I propose that we let those beckoning lights in the sky awaken our interest
in the real (and fascinating) universe beyond our planet, and not let them
keep us tied to an ancient fantasy left over from a time when we huddled by
the firelight, afraid of the night.
-- Andrew Fraknoi, Executive Officer, Astronomical Society of the Pacific,
    "Why Astrology Believers Should Feel Embarrassed," San Jose Mercury
    News, May 8, 1988
 
Linux Cookie:  866 of 1140

With the news that Nancy Reagan has referred to an astrologer when planning
her husband's schedule, and reports of Californians evacuating Los Angeles
on the strength of a prediction from a sixteenth-century physician and
astrologer Michel de Notredame, the image of the U.S. as a scientific and
technological nation has taking a bit of a battering lately.  Sadly, such
happenings cannot be dismissed as passing fancies.  They are manifestations
of a well-established "anti-science" tendency in the U.S. which, ultimately,
could threaten the country's position as a technological power. . . .  The
manifest widespread desire to reject rationality and substitute a series
of quasirandom beliefs in order to understand the universe does not augur
well for a nation deeply concerned about its ability to compete with its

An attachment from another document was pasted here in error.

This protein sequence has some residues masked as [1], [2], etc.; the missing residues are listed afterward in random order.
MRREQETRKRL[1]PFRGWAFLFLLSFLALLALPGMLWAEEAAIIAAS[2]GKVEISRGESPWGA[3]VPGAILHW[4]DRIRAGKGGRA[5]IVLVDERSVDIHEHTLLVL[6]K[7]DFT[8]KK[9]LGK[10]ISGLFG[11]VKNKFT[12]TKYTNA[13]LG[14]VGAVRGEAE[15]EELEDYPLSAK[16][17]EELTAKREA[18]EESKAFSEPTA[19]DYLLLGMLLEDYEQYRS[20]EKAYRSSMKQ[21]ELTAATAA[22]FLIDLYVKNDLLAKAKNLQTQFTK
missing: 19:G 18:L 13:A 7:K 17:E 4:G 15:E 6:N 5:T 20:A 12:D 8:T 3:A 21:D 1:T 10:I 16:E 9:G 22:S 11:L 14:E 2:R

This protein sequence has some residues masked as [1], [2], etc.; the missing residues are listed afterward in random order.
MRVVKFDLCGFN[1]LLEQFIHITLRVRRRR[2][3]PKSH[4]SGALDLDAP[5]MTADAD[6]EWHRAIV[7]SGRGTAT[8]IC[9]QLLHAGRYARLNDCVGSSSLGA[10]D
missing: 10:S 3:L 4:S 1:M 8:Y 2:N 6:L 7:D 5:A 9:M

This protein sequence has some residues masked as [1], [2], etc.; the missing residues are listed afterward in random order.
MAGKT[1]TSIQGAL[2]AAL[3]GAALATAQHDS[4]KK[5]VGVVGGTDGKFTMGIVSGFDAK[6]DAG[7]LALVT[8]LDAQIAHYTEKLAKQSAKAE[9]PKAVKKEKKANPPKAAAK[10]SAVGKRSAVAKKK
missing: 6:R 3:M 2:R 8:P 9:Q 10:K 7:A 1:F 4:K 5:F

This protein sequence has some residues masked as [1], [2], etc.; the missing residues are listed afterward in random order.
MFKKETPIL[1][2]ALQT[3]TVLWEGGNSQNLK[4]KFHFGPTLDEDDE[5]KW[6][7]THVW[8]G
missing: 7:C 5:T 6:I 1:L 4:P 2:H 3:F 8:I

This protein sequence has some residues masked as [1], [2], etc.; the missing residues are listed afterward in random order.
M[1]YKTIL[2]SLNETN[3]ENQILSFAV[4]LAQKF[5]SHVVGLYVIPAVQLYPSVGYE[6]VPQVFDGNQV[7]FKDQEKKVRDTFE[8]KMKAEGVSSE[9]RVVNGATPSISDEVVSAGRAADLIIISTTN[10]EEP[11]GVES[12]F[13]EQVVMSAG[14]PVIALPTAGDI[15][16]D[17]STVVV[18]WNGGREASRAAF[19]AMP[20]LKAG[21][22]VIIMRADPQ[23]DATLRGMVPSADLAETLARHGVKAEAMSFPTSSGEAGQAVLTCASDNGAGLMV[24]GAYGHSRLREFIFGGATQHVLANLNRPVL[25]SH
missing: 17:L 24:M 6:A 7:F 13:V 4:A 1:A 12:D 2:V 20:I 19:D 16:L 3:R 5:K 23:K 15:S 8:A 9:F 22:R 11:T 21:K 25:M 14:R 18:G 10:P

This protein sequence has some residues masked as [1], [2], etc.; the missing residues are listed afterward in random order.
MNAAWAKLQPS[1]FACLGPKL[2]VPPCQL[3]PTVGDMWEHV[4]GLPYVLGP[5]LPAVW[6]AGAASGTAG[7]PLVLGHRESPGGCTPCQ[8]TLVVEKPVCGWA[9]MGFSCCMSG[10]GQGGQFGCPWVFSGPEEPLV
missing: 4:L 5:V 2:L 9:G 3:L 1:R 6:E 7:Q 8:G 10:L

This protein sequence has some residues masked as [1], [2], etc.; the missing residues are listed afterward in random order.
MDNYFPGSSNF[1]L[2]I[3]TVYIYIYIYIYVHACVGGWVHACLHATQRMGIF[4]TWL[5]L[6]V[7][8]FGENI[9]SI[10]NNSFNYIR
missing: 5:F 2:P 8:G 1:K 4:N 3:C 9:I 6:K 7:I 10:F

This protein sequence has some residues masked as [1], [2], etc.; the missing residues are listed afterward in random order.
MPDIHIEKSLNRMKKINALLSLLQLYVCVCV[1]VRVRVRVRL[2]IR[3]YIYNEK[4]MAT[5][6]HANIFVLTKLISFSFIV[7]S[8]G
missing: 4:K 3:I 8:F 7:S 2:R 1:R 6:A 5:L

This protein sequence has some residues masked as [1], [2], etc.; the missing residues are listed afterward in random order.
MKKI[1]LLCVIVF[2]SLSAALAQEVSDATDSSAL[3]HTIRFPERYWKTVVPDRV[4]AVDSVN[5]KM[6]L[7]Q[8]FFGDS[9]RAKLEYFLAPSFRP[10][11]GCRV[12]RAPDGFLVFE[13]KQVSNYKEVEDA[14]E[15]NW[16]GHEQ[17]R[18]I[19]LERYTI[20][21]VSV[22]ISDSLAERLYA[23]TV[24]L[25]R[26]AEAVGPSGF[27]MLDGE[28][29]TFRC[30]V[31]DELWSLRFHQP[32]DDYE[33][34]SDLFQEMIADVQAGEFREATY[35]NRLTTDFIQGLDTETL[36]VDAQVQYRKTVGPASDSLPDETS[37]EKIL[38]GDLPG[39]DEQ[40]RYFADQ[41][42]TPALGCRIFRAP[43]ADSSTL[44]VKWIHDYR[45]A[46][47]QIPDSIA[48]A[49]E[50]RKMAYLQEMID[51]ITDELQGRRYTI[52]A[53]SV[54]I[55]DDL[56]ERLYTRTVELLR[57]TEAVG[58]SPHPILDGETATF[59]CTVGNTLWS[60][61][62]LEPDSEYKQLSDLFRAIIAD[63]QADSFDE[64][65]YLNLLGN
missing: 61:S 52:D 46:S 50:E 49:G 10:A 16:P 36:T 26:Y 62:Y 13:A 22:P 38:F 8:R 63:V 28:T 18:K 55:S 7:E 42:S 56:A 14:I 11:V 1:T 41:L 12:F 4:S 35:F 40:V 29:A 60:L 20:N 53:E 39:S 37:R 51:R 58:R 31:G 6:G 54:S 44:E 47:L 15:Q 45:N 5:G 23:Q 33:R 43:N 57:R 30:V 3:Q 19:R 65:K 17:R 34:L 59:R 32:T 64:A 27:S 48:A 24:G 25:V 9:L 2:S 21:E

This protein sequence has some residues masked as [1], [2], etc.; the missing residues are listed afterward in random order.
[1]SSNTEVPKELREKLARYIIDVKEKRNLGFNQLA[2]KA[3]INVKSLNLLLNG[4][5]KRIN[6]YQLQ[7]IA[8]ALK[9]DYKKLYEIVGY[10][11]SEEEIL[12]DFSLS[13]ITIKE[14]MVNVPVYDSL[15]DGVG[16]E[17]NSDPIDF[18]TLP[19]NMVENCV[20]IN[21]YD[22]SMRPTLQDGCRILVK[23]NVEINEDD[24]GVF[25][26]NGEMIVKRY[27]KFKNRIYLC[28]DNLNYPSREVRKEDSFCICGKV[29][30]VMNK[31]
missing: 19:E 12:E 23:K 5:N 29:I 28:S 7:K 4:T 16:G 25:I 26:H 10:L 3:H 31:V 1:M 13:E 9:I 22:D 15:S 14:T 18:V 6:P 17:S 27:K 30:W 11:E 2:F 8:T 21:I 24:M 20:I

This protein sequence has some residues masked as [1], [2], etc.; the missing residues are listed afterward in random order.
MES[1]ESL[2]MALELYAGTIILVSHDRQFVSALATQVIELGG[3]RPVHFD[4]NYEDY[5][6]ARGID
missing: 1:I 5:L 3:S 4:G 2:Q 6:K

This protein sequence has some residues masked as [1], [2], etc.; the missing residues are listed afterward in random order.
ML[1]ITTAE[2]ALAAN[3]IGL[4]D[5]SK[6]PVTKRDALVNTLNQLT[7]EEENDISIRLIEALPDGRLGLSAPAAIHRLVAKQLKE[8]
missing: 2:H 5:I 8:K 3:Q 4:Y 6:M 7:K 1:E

industrial equals.  To the degree that it reflects the thinking of a
significant section of the public, this point of view encourages ignorance
of and, indeed, contempt for science and for rational methods of approaching
truth. . . . It is becoming clear that if the U.S. does not pick itself up
soon and devote some effort to educating the young effectively, its hope of
maintaining a semblance of leadership in the world may rest, paradoxically,
with a new wave of technically interested and trained immigrants who do not
suffer from the anti-science disease rampant in an apparently decaying society.
-- Physicist Tony Feinberg, in "New Scientist," May 19, 1988
 
Linux Cookie:  867 of 1140

miracle:  an extremely outstanding or unusual event, thing, or accomplishment.
-- Webster's Dictionary
 
Linux Cookie:  868 of 1140

"The computer programmer is a creator of universes for which he alone
 is responsible. Universes of virtually unlimited complexity can be
 created in the form of computer programs."
-- Joseph Weizenbaum, _Computer Power and Human Reason_
 
Linux Cookie:  869 of 1140

"If the code and the comments disagree, then both are probably wrong."
-- Norm Schryer
 
Linux Cookie:  870 of 1140

"May your future be limited only by your dreams."
-- Christa McAuliffe